Allenhurst (Scott County, Kentucky)

Allenhurst, also known as Oakland, is an historic site located in Scott County, Kentucky west of Georgetown on Cane Run Pike. The Greek Revival house, designed by Thomas Lewinski, was built in 1850. The property was added to the U.S. National Register of Historic Places on April 2, 1973.[1]

Allenhurst (Scott County, Kentucky) is located in Kentucky
Allenhurst (Scott County, Kentucky)
Allenhurst (Scott County, Kentucky) is located in the United States
Allenhurst (Scott County, Kentucky)
Nearest cityGeorgetown, Kentucky
Coordinates38°11′31″N 84°36′55″W / 38.19194°N 84.61528°W / 38.19194; -84.61528Coordinates: 38°11′31″N 84°36′55″W / 38.19194°N 84.61528°W / 38.19194; -84.61528
ArchitectThomas Lewinski
Architectural styleGreek Revival
NRHP reference #73000829[1]
Added to NRHPApril 2, 1973


In 1837, William G. and Polly Craig acquired property west of Georgetown in Scott County, Kentucky from William Suggett, Polly's father. Craig was a Baptist minister and faculty member at Georgetown College. He constructed a Greek Revival mansion on the land in 1850 and called it Oakland.[1][2]

According to local legend, as recounted by Ann Bolton in A History of Scott County as Told by Selected Buildings (1989), Craig called on his cousin to act as contractor for construction of the mansion. Newton Craig, superintendent of the state penitentiary, had the house built by convict labor. The superintendent earned $21,826 and the state $37,899 in the transaction.[2]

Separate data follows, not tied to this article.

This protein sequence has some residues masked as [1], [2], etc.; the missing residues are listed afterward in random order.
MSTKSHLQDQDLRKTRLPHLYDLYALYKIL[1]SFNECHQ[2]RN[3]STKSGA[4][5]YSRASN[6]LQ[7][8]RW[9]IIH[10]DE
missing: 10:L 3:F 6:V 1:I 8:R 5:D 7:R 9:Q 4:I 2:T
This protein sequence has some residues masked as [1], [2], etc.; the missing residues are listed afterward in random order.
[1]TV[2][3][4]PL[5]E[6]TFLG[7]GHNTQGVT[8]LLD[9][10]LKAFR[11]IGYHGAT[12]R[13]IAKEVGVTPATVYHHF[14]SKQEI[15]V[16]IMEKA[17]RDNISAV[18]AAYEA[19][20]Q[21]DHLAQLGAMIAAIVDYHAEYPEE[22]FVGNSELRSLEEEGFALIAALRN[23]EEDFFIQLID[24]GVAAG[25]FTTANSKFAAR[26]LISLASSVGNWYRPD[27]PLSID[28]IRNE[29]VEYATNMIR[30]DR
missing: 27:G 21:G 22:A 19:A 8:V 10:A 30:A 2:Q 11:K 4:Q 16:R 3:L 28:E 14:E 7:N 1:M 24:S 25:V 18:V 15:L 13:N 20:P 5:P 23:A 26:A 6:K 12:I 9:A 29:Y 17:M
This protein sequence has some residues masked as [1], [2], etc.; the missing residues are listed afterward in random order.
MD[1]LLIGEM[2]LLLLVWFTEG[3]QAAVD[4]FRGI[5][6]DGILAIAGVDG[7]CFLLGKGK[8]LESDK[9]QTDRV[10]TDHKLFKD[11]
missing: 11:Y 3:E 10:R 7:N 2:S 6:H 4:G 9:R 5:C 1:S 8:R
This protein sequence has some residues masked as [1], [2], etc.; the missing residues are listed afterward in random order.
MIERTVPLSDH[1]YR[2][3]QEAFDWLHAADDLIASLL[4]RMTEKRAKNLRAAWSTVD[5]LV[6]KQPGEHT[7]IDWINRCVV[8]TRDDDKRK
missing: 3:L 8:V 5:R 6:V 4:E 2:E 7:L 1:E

H.C. Allen, known for developing the first American Aberdeen Angus cattle herd, purchased the property and renamed it Allenhurst.[2]


Allenhurst was designed by Thomas Lewinski, known as one of the leading architects of the Greek Revival style. The exterior of the structure exhibits one of the most complete uses of the temple-style facade in Central Kentucky. The pillared house has a two-story high portico with four columns, and fluted Doric columns paired on each side of central entrance. The temple-style design features "triple windows set under stone lintels that are repeated even on the basement level." [2]

A pillared smokehouse with a hipped roof is located north of the great house.[2]


  1. ^ a b c "National Register Information System". National Register of Historic Places. National Park Service. April 15, 2008.
  2. ^ a b c d e Bevins, Ann Bolton (1989). A History of Scott County as Told by Selected Buildings. Georgetown, Kentucky. pp. 196–197.